News

doi:10.1038/nindia.2015.2 Published online 13 January 2015

Climate change to trigger higher wheat crop losses than thought

Subhra Priyadarshini

Wheat crops will be affected more by soaring temperatures than previously thought.

Putting together results from 30 different crop models, scientists from across the world estimate that for every degree rise in temperature, the global wheat production is expected to go down by 6 per cent1. South Asia, including India, is projected to be amongst the worst hit in terms of wheat production as temperatures soar.

A consortium of scientists, which tested crop models in wheat fields with mean growing season temperatures between 15ºC to 32ºC, suggests that more temperature resilient varieties of wheat and early warning systems could help meet challenges that climate change is bound to pose to food security.

“Normally, we use one model to see temperature impacts. This study took into account 30 different models and extrapolated the ensemble temperature response,” says Pramod Aggarwal, one of the authors from India in the multinational study. Aggarwal, the south Asia head of International Water Management Institute’s programme on Climate Change, Agriculture and Food Security (CCAFS) says the impact of warming on south Asia’s wheat yields is expected to be highest. The losses are expected to be higher than previously thought.2

The scientists estimate that the world will lose 42 Mt of wheat with each degree rise of temperature considering the present global production rate of 701 Mt in 2012. This, the study points out, is a quarter of global wheat trade, pegged at 147 Mt in 2013.

The most notable take home of the study is that change in temperature requires an adaptation strategy different from one that looks at change in rainfall. According to the authors, locations where plants suffer from high temperature stress have been identified across the globe. But none of the crop models have been tested systematically against experiments at different temperatures in field conditions. Glasshouse or controlled-environment temperature experiments are not suitable for model testing since heating of root systems in pots and effects on micro-climate are vastly different from field conditions.

The global study got underway after detailed information on field experiments on a wide range of sowing dates and infra red heating became available for wheat recently. The scientists chose the experimental locations using country statistics and disaggregated global mean surface temperature increases to regional surface temperature changes.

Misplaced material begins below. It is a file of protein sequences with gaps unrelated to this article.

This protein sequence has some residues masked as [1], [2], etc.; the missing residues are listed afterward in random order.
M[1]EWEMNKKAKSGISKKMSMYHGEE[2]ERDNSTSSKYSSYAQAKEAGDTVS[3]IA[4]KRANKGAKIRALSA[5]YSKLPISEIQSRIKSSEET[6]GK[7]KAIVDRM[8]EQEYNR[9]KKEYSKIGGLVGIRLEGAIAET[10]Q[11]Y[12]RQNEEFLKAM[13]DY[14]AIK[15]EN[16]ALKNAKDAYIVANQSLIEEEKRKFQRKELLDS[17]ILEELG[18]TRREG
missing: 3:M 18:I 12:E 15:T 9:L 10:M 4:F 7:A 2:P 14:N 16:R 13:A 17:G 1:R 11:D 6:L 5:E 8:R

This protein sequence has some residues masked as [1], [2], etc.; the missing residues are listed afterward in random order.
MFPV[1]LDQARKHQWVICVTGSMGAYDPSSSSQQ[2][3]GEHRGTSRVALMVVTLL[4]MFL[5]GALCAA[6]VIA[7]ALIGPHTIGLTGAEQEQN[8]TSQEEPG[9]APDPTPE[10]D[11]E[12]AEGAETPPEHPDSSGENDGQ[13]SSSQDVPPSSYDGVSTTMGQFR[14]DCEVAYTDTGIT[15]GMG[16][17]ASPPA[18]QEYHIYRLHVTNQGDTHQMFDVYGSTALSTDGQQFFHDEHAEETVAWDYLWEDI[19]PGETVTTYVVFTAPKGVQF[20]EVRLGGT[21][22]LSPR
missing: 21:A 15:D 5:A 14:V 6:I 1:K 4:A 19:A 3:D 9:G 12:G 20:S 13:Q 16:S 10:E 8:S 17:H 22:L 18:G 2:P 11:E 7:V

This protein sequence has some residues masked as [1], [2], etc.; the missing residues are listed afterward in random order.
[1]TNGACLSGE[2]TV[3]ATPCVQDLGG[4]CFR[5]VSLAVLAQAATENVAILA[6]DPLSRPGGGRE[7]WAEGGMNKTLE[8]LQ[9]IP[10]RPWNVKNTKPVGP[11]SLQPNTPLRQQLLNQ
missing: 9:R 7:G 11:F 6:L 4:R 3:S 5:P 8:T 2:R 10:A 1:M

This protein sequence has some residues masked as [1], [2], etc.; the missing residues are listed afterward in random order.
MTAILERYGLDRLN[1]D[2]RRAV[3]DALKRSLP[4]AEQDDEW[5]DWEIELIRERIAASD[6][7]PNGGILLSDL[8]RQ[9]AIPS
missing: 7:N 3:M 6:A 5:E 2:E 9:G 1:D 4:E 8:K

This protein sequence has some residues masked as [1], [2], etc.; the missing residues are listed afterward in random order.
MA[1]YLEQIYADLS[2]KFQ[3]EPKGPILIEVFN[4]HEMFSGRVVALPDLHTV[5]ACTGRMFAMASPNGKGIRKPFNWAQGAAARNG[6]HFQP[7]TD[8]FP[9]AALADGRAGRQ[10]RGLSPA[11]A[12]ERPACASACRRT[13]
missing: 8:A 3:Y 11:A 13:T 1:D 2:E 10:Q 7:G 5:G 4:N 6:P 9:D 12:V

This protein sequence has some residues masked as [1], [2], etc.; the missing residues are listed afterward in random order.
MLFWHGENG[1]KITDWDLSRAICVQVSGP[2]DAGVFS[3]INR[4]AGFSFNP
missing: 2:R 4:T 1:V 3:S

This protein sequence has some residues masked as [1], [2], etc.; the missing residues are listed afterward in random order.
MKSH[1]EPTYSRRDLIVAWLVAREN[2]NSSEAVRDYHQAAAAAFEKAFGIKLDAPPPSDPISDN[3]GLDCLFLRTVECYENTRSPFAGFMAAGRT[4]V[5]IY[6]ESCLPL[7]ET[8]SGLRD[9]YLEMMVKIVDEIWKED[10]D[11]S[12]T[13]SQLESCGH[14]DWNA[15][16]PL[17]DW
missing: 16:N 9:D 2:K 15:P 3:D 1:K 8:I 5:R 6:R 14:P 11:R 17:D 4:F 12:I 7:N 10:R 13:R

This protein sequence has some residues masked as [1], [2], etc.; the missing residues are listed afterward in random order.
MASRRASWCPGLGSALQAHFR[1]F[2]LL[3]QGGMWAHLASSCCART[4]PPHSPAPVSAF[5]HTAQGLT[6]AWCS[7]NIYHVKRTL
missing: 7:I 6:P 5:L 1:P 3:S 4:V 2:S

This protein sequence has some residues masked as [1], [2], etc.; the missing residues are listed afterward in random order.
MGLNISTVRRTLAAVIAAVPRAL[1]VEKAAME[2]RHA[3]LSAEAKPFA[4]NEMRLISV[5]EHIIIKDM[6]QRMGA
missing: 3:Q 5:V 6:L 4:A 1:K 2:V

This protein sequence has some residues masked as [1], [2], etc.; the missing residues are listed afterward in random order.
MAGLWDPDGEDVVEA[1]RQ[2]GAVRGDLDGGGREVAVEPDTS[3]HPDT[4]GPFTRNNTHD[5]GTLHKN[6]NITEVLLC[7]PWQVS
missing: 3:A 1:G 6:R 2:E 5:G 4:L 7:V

The modellers carried out simulations in a ‘blind' test with phenology and yield data at normal temperature. Higher temperatures meant the number of days during which plants could intercept light for photosynthesis went down and this resulted in reductions in biomass and grain yields.

The scientists found that wheat grains failed to set when the mean temperature was greater than 28ºC and when there were extremely high temperatures early in the growing season.

“Since warming is a reality we are faced with, it would be imperative to continuously monitor agriculture systems and come up with early warning systems that can project crop production in short term,” Aggarwal says. The impact of soaring temperatures on wheat yields can be compensated by altering sowing dates, using different cultivars and effective fertilisers, he says.

For rice yields, an increase in temperature would not be as significant since paddy is less sensitive to temperature. However, indirect effects on production such as floods, cyclones and food storage losses are not accounted for in such studies and would be worth taking note as well, Aggarwal says.


References

1. Asseng, S. et al. Rising temperatures reduce global wheat production. Nat. Clim. Change. (2014) doi: 10.1038/nclimate2470

2. Challinor, A. J. et al. A meta-analysis of crop yield under climate change and adaptation. Nat. Clim. Change 4, 287–291 (2014) doi: 10.1038/nclimate2153